if (batch.size() % batchSize == 0) {
CoherenceTarget classimplementingbatch.clear();
public void endImport() {
if (!batch.isEmpty()) {

The constructor accepts three arguments: the name of the cache to import objects into, the class of cache items, and the name of the property of that class that should be used as a cache key. We initialize batch size to 1000 items by default, but the value can be easily overridden by calling the setBatchSize method.

The beginImport lifecycle method initializes the map representing a batch of items that need to be inserted, while the endImport method ensures that the last, potentially incomplete, batch is also inserted into the cache.

The real meat is in the importItem method, which creates a Spring BeanWrapper instance for the specified item class and sets its properties based on the entries in the sourceItem map. Once the target item is fully initialized, we use BeanWrapper again to extract the cache key from it and add the item to the batch.

Finally, whenever the batch size reaches the specified limit, we insert all items from the batch into the cache and clear the batch.

With this last piece in place, we are ready to test the loader.

Cache loader on steroids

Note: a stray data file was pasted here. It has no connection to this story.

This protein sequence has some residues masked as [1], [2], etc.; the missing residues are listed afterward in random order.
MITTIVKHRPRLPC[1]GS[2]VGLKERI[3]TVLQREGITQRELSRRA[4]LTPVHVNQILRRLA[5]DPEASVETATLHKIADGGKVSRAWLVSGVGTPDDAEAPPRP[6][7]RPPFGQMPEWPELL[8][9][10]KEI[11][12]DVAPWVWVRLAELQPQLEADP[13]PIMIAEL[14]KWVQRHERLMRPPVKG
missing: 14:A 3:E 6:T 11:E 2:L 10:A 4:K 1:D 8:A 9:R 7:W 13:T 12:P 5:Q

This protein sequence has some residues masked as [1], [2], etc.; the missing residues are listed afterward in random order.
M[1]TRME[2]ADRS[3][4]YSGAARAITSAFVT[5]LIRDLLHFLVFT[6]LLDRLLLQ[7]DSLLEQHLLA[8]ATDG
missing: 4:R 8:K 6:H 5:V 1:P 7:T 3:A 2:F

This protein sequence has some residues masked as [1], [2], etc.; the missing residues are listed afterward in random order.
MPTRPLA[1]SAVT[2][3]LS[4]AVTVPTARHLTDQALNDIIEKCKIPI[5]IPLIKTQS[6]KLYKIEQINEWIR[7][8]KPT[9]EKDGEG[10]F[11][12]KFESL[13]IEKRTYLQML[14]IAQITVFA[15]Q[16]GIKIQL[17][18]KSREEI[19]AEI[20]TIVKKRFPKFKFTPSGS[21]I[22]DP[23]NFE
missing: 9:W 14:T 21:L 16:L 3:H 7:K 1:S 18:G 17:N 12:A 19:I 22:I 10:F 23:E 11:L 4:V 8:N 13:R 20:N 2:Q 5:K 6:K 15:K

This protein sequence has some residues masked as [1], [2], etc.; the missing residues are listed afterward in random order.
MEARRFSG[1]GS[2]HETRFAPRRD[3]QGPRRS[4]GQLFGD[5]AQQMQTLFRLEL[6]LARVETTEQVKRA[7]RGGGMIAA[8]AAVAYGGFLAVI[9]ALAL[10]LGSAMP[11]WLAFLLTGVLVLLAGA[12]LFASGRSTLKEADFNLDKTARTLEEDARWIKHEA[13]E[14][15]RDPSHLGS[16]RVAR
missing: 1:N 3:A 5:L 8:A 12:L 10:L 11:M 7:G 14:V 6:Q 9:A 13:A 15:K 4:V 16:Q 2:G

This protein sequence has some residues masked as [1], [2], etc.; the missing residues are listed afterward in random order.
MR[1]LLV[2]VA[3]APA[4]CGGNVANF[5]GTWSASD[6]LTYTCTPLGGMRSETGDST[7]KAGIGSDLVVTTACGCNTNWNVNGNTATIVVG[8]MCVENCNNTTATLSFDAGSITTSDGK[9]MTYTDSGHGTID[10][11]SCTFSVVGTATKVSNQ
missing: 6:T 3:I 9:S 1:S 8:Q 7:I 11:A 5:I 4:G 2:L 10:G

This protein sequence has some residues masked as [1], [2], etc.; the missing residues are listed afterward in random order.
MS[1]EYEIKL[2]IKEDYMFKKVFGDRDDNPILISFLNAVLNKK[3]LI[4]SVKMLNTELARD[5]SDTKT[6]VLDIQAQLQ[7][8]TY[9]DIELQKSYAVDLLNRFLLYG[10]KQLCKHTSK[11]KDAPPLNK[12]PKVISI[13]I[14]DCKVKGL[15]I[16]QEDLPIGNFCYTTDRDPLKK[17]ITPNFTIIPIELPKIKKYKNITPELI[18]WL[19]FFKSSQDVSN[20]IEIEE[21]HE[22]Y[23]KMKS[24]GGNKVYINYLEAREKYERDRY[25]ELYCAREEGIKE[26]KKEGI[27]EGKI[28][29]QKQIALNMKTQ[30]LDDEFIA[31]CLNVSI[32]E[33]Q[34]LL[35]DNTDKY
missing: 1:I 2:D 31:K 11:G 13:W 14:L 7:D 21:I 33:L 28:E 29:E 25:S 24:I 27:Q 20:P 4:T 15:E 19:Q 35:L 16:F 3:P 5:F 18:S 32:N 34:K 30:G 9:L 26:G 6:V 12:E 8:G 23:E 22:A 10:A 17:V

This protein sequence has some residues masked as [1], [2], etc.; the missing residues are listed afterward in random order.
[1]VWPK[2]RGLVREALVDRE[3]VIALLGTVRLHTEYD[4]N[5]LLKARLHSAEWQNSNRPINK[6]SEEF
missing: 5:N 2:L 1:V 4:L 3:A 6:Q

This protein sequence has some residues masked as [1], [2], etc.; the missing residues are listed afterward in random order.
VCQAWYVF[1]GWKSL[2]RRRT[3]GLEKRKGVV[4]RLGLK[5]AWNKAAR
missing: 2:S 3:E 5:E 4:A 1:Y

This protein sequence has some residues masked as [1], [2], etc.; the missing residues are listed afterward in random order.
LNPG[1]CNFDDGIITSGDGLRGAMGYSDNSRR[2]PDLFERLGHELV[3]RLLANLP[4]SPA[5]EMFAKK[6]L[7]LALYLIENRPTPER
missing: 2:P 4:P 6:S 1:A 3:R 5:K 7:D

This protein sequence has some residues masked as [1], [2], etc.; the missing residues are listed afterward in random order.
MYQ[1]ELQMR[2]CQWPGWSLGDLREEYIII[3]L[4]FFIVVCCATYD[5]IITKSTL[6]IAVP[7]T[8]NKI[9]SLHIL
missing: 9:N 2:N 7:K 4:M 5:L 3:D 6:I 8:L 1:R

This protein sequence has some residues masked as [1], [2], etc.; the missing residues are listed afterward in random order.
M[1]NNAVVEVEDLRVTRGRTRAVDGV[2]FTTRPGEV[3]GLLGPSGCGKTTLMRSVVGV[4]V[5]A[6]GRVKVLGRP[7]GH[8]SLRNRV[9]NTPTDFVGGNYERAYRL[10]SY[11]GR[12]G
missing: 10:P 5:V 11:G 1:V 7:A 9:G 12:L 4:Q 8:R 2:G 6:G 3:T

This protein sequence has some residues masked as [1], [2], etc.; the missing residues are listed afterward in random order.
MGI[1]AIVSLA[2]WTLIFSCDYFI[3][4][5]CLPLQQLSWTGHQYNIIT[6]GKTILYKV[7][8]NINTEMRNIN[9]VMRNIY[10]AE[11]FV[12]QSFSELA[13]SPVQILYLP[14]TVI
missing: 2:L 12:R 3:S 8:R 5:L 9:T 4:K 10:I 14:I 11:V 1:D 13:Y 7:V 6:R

It also contains both Source and Target implementations for CSV files, XML files, and Coherence, allowing you to import data from the existing CSV and XML files into Coherence, and to export contents of a Coherence cache into one of these formats.

Testing the Cache loader

In order to test the loader, we will use a countries.csv file containing a list of most countries in the world (I'd say all, but being from Serbia I know firsthand that a list of countries in the world is anything but static ☺).

The file header matches exactly the property names in the Country class defined earlier, which is the requirement imposed by our loader implementation:

AND,Andorra,Andorra la Vella,EUR,Euro

With the test data in place, let's write a JUnit test that will load all of the countries defined in the countries.csv file into the Coherence cache:

public class LoaderTests {
public static final NamedCache countries = CacheFactory.getCache("countries");
public void clearCache() {
public void testCsvToCoherenceLoader() {
Source source = new CsvSource("countries.csv");
CoherenceTarget target =
new CoherenceTarget("countries", Country.class, "code");
Loader loader = new Loader(source, target);
assertEquals(193, countries.size());
Country srb = (Country) countries.get("SRB");
assertEquals("Serbia", srb.getName());
assertEquals("Belgrade", srb.getCapital());
assertEquals("RSD", srb.getCurrencySymbol());
assertEquals("Dinar", srb.getCurrencyName());


As you can see, using the cache loader is quite simple-we initialize the source and target, create a Loader instance for them, and invoke the load method. We then assert that all the data from the test CSV file has been loaded, and that the properties of a single object retrieved from the cache are set correctly.

However, the real purpose of the previous test is neither to teach you how to use the loader (you could've easily figured that out yourself) nor to prove that the code in the preceding sections works (of course it does ☺). It is to lead us into the very interesting subject that follows.